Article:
The Stand Chapter 8 and Chapter 9

Chapter 8 describes the spread of Campion’s Disease Captain Tripp’s. It is a fairly short chapter, so we will be doing 2 chapter this post.

Chapter 8 starts out by showing how Joe Bob helped pass along the virus.  Joe Bob, if you recall, was the police man who was some relation to Vic Palfrey. He came to Hap’s Texaco to warn the men about the CDC’s interest in them.

I have very little sympathy for him. Look, I get wanting to warn your buddies, but did you have to go down in person for that? If you knew the CDC was interested, wouldn’t a phone call have been a better idea?

On June 18, 5 hours after he had talked to his cousin Bill Hapscomb, Joe Bob Brentwood pulled over a speeder by the name of Harry Trent.

After getting the speeding ticket, Trent tries to sell Joe Bob life insurance, but Joe Bob feels fine, so he declines the offer.

Dying was the last thing on his mind. Nevertheless, he was already a sick man. He had gotten more than gas at Bill Hapscomb’s Texaco. And he gave Harry Trent more than a speeding summons.

We are then told that Trent gave the sickness to a lot of people at work, and how many they then went on to infect is impossible to tell.

You might as well ask how many angels can dance on the head of a pin.

I’ve never understood this. Do people in other religions think angels dance on pins? Because Adventists think Angels have better things to do with their lives.

King then goes on to use math, and my eyes glaze over.

A lot of people got infected by just one person, ok? That’s his point.

On June 19, Trent went out for a burger, but he was so sick he couldn’t eat much.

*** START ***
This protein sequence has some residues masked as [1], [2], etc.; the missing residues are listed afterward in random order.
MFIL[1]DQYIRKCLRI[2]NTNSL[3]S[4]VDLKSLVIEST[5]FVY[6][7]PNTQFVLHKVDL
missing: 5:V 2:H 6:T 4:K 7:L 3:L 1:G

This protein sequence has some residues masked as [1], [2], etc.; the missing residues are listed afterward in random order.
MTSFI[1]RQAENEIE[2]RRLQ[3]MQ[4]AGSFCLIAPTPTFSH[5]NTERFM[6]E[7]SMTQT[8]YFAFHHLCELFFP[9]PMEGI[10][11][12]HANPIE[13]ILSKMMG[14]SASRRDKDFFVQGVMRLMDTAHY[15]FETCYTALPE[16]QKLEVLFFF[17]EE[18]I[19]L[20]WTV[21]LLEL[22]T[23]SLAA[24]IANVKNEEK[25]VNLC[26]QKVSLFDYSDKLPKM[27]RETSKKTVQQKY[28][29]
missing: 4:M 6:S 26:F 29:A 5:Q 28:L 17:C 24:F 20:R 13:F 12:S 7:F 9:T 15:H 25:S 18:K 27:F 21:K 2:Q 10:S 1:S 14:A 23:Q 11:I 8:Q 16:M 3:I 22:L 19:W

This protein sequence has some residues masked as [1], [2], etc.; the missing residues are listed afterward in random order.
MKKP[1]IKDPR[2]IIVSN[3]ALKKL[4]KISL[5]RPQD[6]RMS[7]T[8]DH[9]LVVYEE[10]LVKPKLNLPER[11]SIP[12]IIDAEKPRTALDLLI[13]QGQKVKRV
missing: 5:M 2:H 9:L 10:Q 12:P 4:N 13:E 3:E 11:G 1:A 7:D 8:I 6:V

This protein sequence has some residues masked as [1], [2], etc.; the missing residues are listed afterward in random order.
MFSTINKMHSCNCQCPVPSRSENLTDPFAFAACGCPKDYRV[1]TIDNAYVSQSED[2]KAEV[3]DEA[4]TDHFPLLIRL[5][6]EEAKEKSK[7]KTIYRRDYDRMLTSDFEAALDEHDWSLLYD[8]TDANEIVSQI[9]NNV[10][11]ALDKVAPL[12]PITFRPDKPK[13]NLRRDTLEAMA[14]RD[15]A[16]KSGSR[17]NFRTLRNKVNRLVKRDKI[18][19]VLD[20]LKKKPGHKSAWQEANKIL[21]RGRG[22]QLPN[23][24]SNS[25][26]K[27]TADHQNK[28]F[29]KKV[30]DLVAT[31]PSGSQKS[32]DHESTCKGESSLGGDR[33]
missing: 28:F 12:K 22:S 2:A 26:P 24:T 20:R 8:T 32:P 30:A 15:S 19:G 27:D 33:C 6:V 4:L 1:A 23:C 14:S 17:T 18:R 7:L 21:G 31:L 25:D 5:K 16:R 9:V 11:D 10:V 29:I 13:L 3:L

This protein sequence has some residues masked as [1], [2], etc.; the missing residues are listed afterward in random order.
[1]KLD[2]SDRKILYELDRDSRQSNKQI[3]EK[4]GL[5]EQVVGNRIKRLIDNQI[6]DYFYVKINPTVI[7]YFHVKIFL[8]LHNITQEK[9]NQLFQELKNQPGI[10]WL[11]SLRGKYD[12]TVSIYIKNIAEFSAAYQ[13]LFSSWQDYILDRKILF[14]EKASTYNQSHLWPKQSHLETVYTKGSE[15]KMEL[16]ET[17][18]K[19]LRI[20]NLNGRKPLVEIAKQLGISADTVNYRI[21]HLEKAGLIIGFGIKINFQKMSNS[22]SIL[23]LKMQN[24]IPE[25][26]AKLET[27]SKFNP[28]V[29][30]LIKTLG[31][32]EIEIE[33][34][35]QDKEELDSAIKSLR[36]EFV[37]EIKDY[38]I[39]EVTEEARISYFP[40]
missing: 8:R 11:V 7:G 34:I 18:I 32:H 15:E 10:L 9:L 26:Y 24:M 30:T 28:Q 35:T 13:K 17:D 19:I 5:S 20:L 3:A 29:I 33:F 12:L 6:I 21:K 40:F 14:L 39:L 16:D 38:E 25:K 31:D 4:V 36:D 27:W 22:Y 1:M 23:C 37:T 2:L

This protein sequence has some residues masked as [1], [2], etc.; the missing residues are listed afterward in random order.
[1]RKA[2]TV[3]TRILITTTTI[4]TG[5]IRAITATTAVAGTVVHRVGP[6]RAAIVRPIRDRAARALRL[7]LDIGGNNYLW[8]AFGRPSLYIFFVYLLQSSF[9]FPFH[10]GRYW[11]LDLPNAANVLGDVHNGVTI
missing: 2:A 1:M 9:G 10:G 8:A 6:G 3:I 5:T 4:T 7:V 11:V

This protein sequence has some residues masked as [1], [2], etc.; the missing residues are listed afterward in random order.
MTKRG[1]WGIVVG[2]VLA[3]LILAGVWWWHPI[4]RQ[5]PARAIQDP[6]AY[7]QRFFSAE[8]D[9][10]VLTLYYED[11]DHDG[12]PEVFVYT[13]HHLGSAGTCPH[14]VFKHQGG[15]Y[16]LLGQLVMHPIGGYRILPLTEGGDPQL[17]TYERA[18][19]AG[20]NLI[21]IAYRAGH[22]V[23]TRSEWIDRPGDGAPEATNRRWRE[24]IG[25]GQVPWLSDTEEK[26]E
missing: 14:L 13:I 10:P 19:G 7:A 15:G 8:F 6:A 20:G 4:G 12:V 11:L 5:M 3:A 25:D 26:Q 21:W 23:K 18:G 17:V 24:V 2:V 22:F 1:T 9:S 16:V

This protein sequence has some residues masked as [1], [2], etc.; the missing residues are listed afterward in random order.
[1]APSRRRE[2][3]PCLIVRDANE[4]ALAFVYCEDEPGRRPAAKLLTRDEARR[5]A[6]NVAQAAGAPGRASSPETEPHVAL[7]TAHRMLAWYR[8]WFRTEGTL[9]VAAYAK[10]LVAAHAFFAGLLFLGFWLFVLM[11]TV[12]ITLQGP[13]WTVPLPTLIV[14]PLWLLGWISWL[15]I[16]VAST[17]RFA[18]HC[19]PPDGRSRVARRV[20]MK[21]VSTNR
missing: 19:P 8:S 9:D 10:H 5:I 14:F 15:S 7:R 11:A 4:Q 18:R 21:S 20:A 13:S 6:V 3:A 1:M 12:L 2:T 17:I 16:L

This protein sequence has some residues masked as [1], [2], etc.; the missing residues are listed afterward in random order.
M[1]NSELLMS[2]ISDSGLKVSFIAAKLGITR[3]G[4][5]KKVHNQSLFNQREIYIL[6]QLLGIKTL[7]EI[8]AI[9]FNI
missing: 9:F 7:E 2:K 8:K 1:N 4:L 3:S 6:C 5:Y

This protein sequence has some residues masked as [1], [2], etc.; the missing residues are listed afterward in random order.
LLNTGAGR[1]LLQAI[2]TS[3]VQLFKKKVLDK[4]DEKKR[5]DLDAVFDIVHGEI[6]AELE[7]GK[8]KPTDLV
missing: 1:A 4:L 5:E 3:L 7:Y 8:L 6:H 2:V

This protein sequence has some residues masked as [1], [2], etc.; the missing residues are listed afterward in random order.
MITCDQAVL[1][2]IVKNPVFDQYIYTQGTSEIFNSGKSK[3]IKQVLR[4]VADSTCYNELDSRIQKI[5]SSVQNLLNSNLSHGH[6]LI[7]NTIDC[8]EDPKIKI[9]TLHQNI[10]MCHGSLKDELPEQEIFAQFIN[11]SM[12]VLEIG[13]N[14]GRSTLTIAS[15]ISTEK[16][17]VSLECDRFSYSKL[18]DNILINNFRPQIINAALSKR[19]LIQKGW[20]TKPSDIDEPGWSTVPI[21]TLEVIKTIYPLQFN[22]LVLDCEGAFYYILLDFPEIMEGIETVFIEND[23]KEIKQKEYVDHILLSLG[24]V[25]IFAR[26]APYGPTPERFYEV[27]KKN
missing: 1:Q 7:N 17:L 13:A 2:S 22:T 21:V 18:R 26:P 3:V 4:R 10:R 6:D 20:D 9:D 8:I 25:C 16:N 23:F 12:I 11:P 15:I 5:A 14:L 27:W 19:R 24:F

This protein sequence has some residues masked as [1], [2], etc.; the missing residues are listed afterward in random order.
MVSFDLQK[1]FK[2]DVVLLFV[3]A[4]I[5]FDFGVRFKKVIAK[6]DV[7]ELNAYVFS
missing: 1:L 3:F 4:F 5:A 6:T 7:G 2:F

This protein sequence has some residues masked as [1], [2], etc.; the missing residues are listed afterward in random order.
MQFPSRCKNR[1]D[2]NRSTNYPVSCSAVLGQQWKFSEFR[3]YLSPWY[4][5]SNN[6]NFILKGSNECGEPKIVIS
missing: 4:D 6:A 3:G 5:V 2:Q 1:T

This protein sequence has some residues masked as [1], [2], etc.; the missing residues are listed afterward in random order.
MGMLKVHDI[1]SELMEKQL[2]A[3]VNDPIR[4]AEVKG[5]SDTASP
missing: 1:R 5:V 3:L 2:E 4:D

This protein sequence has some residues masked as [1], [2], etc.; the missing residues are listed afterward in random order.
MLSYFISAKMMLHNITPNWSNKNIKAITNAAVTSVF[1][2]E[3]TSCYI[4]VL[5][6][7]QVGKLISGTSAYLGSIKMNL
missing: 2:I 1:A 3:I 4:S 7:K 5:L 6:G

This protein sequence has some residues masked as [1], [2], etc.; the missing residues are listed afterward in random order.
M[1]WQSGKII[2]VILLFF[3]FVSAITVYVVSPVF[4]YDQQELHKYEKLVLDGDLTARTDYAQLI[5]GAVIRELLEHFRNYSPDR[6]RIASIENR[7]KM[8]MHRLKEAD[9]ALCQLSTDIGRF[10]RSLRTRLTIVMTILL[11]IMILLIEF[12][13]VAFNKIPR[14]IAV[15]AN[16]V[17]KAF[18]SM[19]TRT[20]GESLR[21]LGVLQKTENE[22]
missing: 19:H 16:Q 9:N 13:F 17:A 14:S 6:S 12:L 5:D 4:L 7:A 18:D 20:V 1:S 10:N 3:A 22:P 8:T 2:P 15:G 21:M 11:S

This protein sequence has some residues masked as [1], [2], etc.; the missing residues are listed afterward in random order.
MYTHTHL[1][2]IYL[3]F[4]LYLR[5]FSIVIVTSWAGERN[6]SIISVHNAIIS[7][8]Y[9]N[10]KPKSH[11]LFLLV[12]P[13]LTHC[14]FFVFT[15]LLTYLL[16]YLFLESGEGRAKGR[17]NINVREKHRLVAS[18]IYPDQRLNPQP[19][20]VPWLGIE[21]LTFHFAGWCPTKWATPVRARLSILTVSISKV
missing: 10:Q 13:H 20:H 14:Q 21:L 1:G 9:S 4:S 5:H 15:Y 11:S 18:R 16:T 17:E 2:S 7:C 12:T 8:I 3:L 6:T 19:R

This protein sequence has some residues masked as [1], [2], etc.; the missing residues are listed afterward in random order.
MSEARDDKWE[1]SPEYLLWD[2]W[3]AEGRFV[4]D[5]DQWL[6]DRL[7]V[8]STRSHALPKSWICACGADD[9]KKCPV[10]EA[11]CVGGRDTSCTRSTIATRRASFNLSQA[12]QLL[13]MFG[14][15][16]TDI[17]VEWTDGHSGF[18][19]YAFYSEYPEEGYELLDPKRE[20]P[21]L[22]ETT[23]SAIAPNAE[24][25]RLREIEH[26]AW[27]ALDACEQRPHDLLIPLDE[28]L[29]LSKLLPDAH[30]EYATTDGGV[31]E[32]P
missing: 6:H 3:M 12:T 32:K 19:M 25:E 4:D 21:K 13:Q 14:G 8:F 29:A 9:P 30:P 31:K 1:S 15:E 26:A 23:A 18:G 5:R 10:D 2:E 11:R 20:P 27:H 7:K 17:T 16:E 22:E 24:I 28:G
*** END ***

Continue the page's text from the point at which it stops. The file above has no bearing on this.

He left the sweet thang that waited on his table a dollar tip that was crawling with death.

I like this line.

A family with kids pulls up and asks Trent for directions.

Harry gave the New York fellow very clear directions on how to get to Highway 21. He also served him and his entire family their death warrants without even knowing it.

This chapter is full of really great one liners, though in the edited edition it just says, “the whole family would be dead by July 2.” Which, looking at a calendar, is about 3 weeks, give or take. And so I like the way this reads in the unedited edition better. “He served them their death warrants” just sounds a lot more ominous.

How fast does this virus kill, again? The people in the lab died in under 12 minutes. But its taken Harry Trent at least a day to even show symptoms, and it takes the Norris family roughly 3 weeks to all die.

You could argue that the virus would have evolved to survive longer, and that would make sense. But other times, the disease still seems to kill people quite quickly, sooooo?

We should play a drinking game: drink when the rate at which the disease kills people is flexible at the plot’s convenience.

We then get a description of some of the people the Norris family infects. And it takes them a while to show symptoms.

I give up on trying to make sense of this.

In any case, we now switch to the perspective of the New Yorker, Edward Norris, who happens to be a police detective. He and his family have just come back from what we are told is their first real vacation in 5 years. How fortunate for him that he took this vacation, and that it was such a good time. In fact, Norris had such a good time that he plans on bragging about it to Steve when he gets back. The whole “bragging about it to Steve” thing gets cut from the edited edition, and I’m torn on how I feel about it. It’s not really a big deal in the scheme of things. I can see why it was cut, but I’m not sorry it got put back in, either.